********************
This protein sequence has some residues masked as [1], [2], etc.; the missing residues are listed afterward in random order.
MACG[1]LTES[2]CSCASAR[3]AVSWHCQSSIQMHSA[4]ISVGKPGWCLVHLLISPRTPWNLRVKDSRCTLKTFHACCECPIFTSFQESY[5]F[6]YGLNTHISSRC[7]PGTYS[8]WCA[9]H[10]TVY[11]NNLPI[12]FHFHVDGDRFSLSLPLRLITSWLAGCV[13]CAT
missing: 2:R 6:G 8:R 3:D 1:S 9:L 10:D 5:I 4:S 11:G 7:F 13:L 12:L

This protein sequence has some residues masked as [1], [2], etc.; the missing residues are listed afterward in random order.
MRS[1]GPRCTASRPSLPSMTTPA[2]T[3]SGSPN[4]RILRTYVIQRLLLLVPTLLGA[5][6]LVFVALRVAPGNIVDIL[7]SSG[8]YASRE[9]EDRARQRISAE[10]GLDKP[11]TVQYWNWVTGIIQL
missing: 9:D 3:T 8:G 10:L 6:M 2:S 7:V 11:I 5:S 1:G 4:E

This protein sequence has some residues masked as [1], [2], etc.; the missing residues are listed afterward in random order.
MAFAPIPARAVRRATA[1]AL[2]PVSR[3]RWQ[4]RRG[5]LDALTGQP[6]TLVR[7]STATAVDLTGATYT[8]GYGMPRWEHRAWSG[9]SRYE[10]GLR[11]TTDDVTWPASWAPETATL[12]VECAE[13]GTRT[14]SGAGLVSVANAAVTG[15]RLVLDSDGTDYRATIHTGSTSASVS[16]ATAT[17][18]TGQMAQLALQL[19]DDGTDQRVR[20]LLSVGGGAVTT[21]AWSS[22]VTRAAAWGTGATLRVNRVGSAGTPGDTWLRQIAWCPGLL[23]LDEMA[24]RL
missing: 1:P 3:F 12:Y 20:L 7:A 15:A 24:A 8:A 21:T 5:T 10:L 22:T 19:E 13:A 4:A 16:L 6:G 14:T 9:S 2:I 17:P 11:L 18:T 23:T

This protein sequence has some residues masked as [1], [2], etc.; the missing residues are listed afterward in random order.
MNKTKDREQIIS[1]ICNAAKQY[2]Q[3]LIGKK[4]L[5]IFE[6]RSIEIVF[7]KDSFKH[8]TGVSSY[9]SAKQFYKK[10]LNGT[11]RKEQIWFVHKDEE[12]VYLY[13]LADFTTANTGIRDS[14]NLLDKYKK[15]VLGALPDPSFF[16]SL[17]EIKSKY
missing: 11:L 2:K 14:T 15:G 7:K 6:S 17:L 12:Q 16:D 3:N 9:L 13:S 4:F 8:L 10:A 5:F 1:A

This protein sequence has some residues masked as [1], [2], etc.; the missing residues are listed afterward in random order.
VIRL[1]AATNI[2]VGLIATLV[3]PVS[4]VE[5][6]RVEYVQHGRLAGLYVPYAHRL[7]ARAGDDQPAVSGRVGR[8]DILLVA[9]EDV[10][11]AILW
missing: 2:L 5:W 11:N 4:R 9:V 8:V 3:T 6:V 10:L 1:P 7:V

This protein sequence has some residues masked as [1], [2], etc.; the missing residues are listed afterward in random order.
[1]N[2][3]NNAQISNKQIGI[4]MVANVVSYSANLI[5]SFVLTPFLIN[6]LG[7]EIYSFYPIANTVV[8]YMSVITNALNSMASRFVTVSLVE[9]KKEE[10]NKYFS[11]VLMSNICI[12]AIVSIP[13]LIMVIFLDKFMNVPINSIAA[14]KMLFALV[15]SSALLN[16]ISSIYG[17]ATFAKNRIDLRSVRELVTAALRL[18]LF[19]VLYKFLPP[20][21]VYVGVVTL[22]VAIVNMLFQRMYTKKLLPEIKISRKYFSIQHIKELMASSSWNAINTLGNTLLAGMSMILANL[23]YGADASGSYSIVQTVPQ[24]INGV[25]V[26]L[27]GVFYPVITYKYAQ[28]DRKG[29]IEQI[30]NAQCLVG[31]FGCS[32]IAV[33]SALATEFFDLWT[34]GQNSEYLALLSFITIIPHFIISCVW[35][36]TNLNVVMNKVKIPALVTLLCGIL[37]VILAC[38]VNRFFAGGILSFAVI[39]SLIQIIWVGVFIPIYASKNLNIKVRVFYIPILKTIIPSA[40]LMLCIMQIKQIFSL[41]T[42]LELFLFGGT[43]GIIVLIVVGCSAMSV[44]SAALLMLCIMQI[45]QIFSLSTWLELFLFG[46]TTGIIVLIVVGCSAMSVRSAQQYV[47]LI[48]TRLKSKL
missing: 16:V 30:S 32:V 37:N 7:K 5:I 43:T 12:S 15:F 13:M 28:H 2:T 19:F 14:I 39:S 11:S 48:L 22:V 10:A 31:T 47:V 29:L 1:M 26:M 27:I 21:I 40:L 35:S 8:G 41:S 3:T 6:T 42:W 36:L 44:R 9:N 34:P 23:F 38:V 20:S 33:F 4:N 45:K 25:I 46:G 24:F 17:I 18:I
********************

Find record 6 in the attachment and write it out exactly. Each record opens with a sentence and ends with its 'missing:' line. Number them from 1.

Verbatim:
This protein sequence has some residues masked as [1], [2], etc.; the missing residues are listed afterward in random order.
[1]N[2][3]NNAQISNKQIGI[4]MVANVVSYSANLI[5]SFVLTPFLIN[6]LG[7]EIYSFYPIANTVV[8]YMSVITNALNSMASRFVTVSLVE[9]KKEE[10]NKYFS[11]VLMSNICI[12]AIVSIP[13]LIMVIFLDKFMNVPINSIAA[14]KMLFALV[15]SSALLN[16]ISSIYG[17]ATFAKNRIDLRSVRELVTAALRL[18]LF[19]VLYKFLPP[20][21]VYVGVVTL[22]VAIVNMLFQRMYTKKLLPEIKISRKYFSIQHIKELMASSSWNAINTLGNTLLAGMSMILANL[23]YGADASGSYSIVQTVPQ[24]INGV[25]V[26]L[27]GVFYPVITYKYAQ[28]DRKG[29]IEQI[30]NAQCLVG[31]FGCS[32]IAV[33]SALATEFFDLWT[34]GQNSEYLALLSFITIIPHFIISCVW[35][36]TNLNVVMNKVKIPALVTLLCGIL[37]VILAC[38]VNRFFAGGILSFAVI[39]SLIQIIWVGVFIPIYASKNLNIKVRVFYIPILKTIIPSA[40]LMLCIMQIKQIFSL[41]T[42]LELFLFGGT[43]GIIVLIVVGCSAMSV[44]SAALLMLCIMQI[45]QIFSLSTWLELFLFG[46]TTGIIVLIVVGCSAMSVRSAQQYV[47]LI[48]TRLKSKL
missing: 16:V 30:S 32:V 37:N 7:K 5:I 43:T 12:S 15:F 13:M 28:H 2:T 19:F 14:I 39:S 11:S 48:L 22:V 10:A 31:T 47:V 29:L 1:M 26:M 27:I 21:I 40:L 35:S 8:G 41:S 3:T 6:T 42:W 36:L 44:R 9:N 34:P 23:F 38:V 20:S 33:F 4:N 45:K 25:I 46:G 24:F 17:I 18:I